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A Temperature Independent Plastic Scintillation Detector Capable of Simultaneous Dose and Temperature Measurement

F Therriault-Proulx

F Therriault-Proulx*, L Wootton , S Beddar , UT MD Anderson Cancer Center, Houston, TX


WE-AB-BRB-6 (Wednesday, July 15, 2015) 7:30 AM - 9:30 AM Room: Ballroom B

Purpose: To evaluate a measurement method that renders plastic scintillation detectors temperature independent and capable of recovering dose and temperature information simultaneously.

Methods: A novel approach was developed to account for the temperature dependence of plastic scintillation detectors (PSDs) without prior knowledge of the temperature. To enable this, the optical response of the scintillating element is separated into two sub-components, one being the response at a given temperature and the other accounting for the change in the optical emission spectrum with temperature. Using a previously demonstrated hyperspectral approach and following the proper calibration protocol, the contribution to scintillator emission and physical value of both dose and temperature can be obtained in real-time. To validate the method, dose and temperature were measured under cobalt irradiation in a temperature controlled water tank developed for this study. The temperature was varied from 22°C to 42°C. Depth-dose curves were also obtained during irradiations from a linear accelerator, first maintaining the water at room temperature and then warming it to 40°C and letting it cool down naturally over the course of the second measurement.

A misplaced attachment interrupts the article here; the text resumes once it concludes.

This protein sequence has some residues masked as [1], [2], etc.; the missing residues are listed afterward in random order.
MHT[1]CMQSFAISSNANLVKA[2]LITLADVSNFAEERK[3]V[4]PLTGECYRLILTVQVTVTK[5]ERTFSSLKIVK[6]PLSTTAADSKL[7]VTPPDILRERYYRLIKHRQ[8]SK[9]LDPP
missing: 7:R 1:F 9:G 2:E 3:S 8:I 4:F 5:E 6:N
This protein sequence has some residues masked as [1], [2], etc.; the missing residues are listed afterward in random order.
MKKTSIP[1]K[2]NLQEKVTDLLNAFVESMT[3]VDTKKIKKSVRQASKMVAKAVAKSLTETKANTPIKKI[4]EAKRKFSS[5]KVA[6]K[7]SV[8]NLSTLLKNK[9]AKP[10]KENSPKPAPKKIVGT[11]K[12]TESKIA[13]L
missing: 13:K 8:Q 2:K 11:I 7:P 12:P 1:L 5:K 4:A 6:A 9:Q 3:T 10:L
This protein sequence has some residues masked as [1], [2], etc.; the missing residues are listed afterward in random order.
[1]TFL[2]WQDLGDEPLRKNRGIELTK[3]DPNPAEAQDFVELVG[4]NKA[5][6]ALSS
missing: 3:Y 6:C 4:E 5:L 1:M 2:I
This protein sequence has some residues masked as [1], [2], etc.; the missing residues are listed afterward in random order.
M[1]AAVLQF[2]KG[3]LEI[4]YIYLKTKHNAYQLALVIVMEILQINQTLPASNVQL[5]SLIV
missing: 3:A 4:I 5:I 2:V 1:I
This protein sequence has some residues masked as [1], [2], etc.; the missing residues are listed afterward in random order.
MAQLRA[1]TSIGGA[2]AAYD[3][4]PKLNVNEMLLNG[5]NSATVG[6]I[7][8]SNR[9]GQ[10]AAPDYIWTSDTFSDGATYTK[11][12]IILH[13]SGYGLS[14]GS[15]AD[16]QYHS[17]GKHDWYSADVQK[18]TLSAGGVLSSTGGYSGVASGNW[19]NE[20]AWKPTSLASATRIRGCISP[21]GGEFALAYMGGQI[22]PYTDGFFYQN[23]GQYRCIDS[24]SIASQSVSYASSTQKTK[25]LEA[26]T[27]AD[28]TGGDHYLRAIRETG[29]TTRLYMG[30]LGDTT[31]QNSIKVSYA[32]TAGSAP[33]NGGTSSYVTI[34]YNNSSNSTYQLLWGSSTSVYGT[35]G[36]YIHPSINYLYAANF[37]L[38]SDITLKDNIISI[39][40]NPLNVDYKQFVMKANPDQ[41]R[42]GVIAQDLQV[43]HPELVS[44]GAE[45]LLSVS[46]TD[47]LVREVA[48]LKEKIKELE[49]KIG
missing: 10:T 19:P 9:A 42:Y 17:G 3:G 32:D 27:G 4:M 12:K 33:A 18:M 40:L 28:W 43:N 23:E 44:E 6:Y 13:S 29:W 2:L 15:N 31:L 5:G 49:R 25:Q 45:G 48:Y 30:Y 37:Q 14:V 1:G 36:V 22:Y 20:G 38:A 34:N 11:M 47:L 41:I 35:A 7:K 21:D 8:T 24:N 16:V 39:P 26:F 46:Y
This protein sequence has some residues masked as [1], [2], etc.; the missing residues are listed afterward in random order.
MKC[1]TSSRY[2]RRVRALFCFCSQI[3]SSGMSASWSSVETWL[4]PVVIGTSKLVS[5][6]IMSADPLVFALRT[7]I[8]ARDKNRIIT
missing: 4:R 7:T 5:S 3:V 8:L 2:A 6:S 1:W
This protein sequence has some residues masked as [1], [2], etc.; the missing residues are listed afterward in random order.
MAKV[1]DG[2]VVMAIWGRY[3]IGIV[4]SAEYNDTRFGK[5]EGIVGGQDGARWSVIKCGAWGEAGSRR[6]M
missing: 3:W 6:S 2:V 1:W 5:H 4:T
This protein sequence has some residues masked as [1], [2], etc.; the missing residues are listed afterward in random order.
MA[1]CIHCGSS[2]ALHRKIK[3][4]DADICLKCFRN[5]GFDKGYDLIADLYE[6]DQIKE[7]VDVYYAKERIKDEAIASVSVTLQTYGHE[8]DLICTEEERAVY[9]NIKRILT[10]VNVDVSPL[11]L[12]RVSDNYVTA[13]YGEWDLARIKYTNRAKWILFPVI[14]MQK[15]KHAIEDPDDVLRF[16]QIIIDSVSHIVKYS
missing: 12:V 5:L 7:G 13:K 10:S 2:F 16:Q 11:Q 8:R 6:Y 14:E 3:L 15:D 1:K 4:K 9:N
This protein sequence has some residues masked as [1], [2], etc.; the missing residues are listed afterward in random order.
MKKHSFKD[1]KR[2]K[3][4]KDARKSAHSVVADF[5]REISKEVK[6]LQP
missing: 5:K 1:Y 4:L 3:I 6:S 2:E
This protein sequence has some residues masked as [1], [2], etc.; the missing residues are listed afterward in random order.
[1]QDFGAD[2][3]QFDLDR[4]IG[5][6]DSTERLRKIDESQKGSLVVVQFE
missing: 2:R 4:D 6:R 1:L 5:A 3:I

Results: Dose measurements delivered with the Co-60 unit showed an average relative difference to the expected value of (1.0±0.8)%, with a maximum difference of 2.3% over the entire range of temperatures. The measured temperatures using the PSD were all within 1°C of the expected values. The difference between room temperature and warmer depth dose measurements differed by only (1.2±0.4)%. The dosimeter showed to be accurate for temporal resolution down to 0.1s.

Conclusion: The proposed method was shown to reliably correct for the temperature dependence of a PSD. Additionally, it makes it possible to assess the temperature at the point of measurement. These are significant advances in PSD technology, particularly in relation to real-time in vivo dosimetry.

Funding Support, Disclosures, and Conflict of Interest: Part of this research was supported by the Odyssey Program at The University of Texas MD Anderson Cancer Center.

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